Marine Mammal Protection Act
The Marine Mammal Protection Act of 1972 was enacted in response to increasing concerns among scientists and the public that significant declines in some species of marine mammals were caused by human activities. The Act established a national policy to prevent marine mammal species and population stocks from declining beyond the point where they ceased to be significant functioning elements of the ecosystems of which they are a part. Nowhere else in the world had a government made the conservation of healthy and stable ecosystems as important as the conservation of individual species.
The Department of Commerce through the National Marine Fisheries Service is charged with protecting whales, dolphins, porpoises, seals, and seal lions. Walrus, manatees, otters, and polar bears are protected by the Department of the Interior through the U.S. Fish and Wildlife Service. The Animal and Plant Health Inspection Service, a part of the Department of Agriculture, is responsible for regulations managing marine mammals in captivity.
In addition to shifting the focus of conservation from species to ecosystems, the Act contains many innovative features never before established in legislation. It:
- Presented a single comprehensive federal program to the place of former state-run programs;
- Included protection for population stocks in addition to species and subspecies. A population
- stock is “a group of marine mammals of the same species or smaller taxa in a common spatial
- arrangement that interbreed when mature;”
- Shifted the burden from resource managers to resource users to show that proposed taking of living marine resources would not adversely affect the resource or the ecosystem;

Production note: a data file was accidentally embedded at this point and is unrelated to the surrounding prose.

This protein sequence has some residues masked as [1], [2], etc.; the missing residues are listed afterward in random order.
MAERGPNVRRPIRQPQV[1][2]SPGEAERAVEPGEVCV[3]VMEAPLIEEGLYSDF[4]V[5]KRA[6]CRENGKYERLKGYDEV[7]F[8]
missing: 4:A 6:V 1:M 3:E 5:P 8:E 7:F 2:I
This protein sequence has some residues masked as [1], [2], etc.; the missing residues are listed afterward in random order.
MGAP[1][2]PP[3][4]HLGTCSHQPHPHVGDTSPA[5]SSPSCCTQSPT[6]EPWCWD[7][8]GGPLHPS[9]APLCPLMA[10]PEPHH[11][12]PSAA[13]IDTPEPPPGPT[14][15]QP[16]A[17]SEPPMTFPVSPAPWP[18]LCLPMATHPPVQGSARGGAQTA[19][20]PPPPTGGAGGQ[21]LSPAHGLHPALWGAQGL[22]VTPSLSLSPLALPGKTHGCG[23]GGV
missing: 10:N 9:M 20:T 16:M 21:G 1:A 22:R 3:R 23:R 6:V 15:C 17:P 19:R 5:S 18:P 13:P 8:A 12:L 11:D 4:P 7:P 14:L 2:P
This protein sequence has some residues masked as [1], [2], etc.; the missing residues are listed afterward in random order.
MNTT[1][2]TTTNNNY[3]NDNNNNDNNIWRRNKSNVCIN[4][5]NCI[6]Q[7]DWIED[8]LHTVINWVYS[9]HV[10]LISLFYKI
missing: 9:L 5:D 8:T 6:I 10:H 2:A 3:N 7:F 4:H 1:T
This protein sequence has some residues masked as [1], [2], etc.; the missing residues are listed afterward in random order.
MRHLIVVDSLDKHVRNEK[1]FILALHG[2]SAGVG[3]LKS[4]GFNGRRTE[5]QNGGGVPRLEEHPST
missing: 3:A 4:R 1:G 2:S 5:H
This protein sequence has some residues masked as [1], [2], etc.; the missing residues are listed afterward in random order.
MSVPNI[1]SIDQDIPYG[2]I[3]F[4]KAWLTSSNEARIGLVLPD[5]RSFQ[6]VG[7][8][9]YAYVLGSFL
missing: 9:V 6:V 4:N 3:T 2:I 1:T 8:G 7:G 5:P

- Established the concept of “optimum sustainable populations” (OSP) to ensure healthy ecosystems. Prior to the Act, the management of marine species was aimed at producing a “maximum sustainable yield” (MSY) to ensure the species replenished itself for an adequate harvest in subsequent years; and
- Directed federal agencies to seek changes in international agreements, such as the Whaling Convention and the North Pacific Seal Convention corresponding to the Act.
The MMPA established a moratorium on the taking of marine mammals in U.S. waters. It defines “take” to mean “to hunt harass, capture, or kill” any marine mammal or attempt to do so. The inclusion of harassment in the definition was a groundbreaking action by Congress. Exceptions to the moratorium can be made through permitting actions for take incidental to commercial fishing and other nonfishing activities; for scientific research; and for public display at licensed institutions such as aquaria and science centers. The moratorium generally does not apply to Alaska natives who live on the Alaskan coast. The MMPA contains provisions allowing for take for subsistence use or to create and sell “authentic articles of handicrafts and clothing” without permits or authorizations. The taking must not be “accomplished in a wasteful manner,” and the Secretaries of Commerce and the Interior may regulate the taking of a depleted species or stock, regardless of the purpose for which it is taken.
What You Can Do
People can positively affect changes in our ecosystems and help protect marine species by learning about the issues and changing behaviors. You can make a difference. Learn more http://www.nmfs.noaa.gov/pr/laws/mmpa/